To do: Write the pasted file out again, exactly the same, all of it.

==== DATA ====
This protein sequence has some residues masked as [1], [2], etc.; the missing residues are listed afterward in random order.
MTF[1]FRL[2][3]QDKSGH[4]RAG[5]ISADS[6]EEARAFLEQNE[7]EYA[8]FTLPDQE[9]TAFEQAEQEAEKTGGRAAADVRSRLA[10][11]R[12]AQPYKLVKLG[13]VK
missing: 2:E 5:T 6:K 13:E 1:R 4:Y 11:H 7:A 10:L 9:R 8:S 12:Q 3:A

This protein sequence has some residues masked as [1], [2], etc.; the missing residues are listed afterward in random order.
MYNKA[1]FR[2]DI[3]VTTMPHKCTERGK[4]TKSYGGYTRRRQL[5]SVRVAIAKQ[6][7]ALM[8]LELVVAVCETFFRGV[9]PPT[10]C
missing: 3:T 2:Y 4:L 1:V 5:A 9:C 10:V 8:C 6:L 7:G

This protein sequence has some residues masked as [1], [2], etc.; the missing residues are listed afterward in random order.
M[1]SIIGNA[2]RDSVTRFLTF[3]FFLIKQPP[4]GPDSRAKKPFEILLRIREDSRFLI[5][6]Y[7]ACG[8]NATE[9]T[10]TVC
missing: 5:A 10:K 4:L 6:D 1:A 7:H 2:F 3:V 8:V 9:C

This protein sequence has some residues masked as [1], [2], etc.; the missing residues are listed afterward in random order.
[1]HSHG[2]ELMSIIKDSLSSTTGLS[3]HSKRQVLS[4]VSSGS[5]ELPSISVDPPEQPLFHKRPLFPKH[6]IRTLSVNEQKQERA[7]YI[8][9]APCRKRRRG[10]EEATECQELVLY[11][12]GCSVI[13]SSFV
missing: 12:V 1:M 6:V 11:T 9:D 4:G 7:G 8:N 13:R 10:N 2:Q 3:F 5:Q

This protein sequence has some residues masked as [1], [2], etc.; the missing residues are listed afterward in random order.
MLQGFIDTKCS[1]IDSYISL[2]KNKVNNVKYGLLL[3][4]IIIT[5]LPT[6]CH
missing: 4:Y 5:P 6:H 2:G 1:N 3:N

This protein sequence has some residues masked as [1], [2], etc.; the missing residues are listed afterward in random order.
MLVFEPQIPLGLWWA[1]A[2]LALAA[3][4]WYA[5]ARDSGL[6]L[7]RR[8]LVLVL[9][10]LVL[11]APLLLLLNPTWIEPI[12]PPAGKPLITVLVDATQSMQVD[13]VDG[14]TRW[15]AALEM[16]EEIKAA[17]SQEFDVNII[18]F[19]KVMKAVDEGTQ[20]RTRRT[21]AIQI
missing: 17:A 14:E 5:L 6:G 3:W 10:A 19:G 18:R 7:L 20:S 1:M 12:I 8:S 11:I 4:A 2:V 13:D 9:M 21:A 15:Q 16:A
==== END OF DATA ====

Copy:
This protein sequence has some residues masked as [1], [2], etc.; the missing residues are listed afterward in random order.
MTF[1]FRL[2][3]QDKSGH[4]RAG[5]ISADS[6]EEARAFLEQNE[7]EYA[8]FTLPDQE[9]TAFEQAEQEAEKTGGRAAADVRSRLA[10][11]R[12]AQPYKLVKLG[13]VK
missing: 2:E 5:T 6:K 13:E 1:R 4:Y 11:H 7:A 10:L 9:R 8:S 12:Q 3:A

This protein sequence has some residues masked as [1], [2], etc.; the missing residues are listed afterward in random order.
MYNKA[1]FR[2]DI[3]VTTMPHKCTERGK[4]TKSYGGYTRRRQL[5]SVRVAIAKQ[6][7]ALM[8]LELVVAVCETFFRGV[9]PPT[10]C
missing: 3:T 2:Y 4:L 1:V 5:A 9:C 10:V 8:C 6:L 7:G

This protein sequence has some residues masked as [1], [2], etc.; the missing residues are listed afterward in random order.
M[1]SIIGNA[2]RDSVTRFLTF[3]FFLIKQPP[4]GPDSRAKKPFEILLRIREDSRFLI[5][6]Y[7]ACG[8]NATE[9]T[10]TVC
missing: 5:A 10:K 4:L 6:D 1:A 7:H 2:F 3:V 8:V 9:C

This protein sequence has some residues masked as [1], [2], etc.; the missing residues are listed afterward in random order.
[1]HSHG[2]ELMSIIKDSLSSTTGLS[3]HSKRQVLS[4]VSSGS[5]ELPSISVDPPEQPLFHKRPLFPKH[6]IRTLSVNEQKQERA[7]YI[8][9]APCRKRRRG[10]EEATECQELVLY[11][12]GCSVI[13]SSFV
missing: 12:V 1:M 6:V 11:T 9:D 4:G 7:G 8:N 13:R 10:N 2:Q 3:F 5:Q

This protein sequence has some residues masked as [1], [2], etc.; the missing residues are listed afterward in random order.
MLQGFIDTKCS[1]IDSYISL[2]KNKVNNVKYGLLL[3][4]IIIT[5]LPT[6]CH
missing: 4:Y 5:P 6:H 2:G 1:N 3:N

This protein sequence has some residues masked as [1], [2], etc.; the missing residues are listed afterward in random order.
MLVFEPQIPLGLWWA[1]A[2]LALAA[3][4]WYA[5]ARDSGL[6]L[7]RR[8]LVLVL[9][10]LVL[11]APLLLLLNPTWIEPI[12]PPAGKPLITVLVDATQSMQVD[13]VDG[14]TRW[15]AALEM[16]EEIKAA[17]SQEFDVNII[18]F[19]KVMKAVDEGTQ[20]RTRRT[21]AIQI
missing: 17:A 14:E 5:L 6:G 3:W 10:A 19:G 18:R 7:L 20:S 1:M 12:I 8:S 11:I 4:A 2:V 13:D 9:M 21:A 15:Q 16:A